Funding gaps and construction delays aren’t swaying the Homeland Security Department from its goal of consolidating most of its Washington-based facilities on the campus of the former St. Elizabeth’s hospital.
“The reduction in the funding stream has impacted our original plans,” said DHS chief administrative officer Don Bathurst. Speaking of the future steps in the project, he said, “We’re going to try to bring those on as quickly as fiscally allowable.”
DHS’s various Washington-area headquarters are spread throughout 50 buildings. Congress has criticized the agency for its lack of integration.
“Bringing the component operation centers together in the DHS operations center will resolve deficiencies in operational management, which was noted in various lessons learned reports and Government Accountability Office reports after Hurricane Katrina,” Bathurst said during a hearing of the House Transportation and Infrastructure Subcommittee on Coast Guard and Maritime Transportation.
Coast Guard vice admiral John Currier and General Services Administration Public Buildings Service commissioner Robert Peck also testified. The Coast Guard is the first division of DHS scheduled to move into the facility.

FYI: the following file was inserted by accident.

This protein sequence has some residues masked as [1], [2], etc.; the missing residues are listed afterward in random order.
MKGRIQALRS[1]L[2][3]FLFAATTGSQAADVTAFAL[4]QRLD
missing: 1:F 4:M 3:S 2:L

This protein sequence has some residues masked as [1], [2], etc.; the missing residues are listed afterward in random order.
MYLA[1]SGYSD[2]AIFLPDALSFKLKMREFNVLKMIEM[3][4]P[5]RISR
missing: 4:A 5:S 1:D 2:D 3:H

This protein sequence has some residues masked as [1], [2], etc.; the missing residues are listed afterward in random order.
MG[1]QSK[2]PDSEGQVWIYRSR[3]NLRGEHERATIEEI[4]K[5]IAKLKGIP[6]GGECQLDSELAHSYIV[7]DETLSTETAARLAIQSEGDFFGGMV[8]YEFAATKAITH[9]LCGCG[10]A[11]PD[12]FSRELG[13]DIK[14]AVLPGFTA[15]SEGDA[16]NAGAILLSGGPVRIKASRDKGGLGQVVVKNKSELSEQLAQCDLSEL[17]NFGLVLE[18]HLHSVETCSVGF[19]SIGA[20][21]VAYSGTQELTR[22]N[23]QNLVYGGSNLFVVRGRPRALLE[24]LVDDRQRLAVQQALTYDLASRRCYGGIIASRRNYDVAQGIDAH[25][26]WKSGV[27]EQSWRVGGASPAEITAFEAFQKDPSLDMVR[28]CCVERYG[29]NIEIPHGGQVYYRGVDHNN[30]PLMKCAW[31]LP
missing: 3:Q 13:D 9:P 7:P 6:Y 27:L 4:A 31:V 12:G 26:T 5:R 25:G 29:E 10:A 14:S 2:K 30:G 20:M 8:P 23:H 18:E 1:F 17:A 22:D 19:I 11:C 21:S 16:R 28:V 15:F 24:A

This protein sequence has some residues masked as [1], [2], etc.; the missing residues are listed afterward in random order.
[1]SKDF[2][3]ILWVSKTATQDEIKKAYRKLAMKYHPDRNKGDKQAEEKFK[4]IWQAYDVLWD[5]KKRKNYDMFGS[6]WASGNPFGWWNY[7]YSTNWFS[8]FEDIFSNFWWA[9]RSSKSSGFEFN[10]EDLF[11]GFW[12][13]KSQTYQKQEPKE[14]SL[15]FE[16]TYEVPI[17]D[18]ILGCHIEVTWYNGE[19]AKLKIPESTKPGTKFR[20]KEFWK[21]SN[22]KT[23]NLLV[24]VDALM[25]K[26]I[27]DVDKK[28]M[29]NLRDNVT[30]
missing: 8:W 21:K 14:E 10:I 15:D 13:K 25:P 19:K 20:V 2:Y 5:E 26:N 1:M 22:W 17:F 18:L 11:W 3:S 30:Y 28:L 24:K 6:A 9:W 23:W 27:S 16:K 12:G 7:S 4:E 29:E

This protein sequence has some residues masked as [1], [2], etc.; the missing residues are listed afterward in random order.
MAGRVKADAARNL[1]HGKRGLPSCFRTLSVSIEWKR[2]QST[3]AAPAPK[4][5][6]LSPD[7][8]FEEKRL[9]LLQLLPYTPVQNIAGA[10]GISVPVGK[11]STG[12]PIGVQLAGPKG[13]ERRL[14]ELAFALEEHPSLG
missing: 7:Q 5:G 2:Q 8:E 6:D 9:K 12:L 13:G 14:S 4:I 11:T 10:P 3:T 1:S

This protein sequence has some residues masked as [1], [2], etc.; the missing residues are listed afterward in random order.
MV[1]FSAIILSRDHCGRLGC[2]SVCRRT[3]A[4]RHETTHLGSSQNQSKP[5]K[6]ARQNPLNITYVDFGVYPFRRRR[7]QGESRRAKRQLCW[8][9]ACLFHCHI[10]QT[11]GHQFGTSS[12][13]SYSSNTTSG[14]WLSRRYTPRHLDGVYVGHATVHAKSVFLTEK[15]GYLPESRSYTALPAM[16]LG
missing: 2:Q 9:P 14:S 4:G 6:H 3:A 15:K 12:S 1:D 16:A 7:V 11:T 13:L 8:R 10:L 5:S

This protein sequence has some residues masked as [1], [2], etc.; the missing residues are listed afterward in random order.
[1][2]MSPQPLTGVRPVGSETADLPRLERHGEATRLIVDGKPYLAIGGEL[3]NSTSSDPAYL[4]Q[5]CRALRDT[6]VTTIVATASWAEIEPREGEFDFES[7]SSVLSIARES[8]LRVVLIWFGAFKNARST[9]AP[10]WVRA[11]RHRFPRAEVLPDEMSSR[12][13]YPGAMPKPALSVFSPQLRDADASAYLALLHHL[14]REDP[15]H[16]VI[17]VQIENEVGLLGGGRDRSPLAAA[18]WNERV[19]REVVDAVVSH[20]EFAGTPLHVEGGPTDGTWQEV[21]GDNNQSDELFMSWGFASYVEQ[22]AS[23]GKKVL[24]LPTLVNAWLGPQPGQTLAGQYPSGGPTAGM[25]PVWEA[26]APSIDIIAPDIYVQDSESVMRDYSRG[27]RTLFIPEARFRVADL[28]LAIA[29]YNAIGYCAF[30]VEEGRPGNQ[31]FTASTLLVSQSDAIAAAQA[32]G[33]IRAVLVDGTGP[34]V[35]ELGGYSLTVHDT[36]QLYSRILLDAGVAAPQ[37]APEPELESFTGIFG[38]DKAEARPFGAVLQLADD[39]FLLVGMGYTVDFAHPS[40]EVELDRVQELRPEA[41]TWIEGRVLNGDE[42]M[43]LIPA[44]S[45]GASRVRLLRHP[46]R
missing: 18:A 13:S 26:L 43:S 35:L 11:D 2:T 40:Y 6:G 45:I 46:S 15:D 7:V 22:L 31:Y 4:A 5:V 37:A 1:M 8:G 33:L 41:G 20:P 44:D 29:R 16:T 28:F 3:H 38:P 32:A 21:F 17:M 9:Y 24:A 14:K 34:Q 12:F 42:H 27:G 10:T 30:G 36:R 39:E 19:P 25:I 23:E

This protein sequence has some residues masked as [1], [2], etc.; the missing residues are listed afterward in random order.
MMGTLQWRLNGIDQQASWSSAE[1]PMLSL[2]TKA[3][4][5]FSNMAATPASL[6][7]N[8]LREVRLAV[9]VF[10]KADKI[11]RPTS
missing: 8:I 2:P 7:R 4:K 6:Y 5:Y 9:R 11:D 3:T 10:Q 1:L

Congress has been increasingly reluctant to continuing paying for the $3.6 billion, seven-year project. A lack of full funding this year has led to construction delays and an estimated $30 million in adjustments, Peck said.
DHS requested $160 million for the fiscal 2012 for the St. Elizabeth’s project. The Senate appropriations bill includes about a third of that money. The House version would not fund it at all.
DHS Secretary Janet Napolitano told the press earlier this month that she would not sacrifice frontline workers’ needs to make up the shortfall.
Those comments should not be read as a lack of commitment to the St. Elizabeth’s project, the panel told lawmakers.
“We’re quite enthusiastic,” Currier said. “We see this move as beneficial to our operational efficiency and habitability concerns for our people.”
Lawmakers questioned whether the estimated 42 percent jump in rent would justify the move from the Coast Guard’s current space to St. Elizabeth’s.
“I’m not trying to be evasive, but we’d be getting more for our money,” at St. Elizabeth’s, he said, adding that the new campus would have better security, IT infrastructure and childcare facilities.
The Coast Guard currently rents two buildings in Washington for its headquarters staff. They sit in a 100-year flood plain.
“We had near-catastrophic flooding a few years back. We discovered the building’s critical infrastructure, including generators, power lines and computer lines, were in the sub-basement and flooded and rendered the headquarters inoperative for quite a period of time,” said Currier.
Neither DHS nor GSA could tell the subcommittee exactly how much money they would need for the next stage of the project because, they said, they were revising that figure. They said it would be included in President Barack Obama’s budget proposal expected in February for 2013.
Subcommittee chairman Frank LoBiondo (R-N.J.) asked for a status report in December.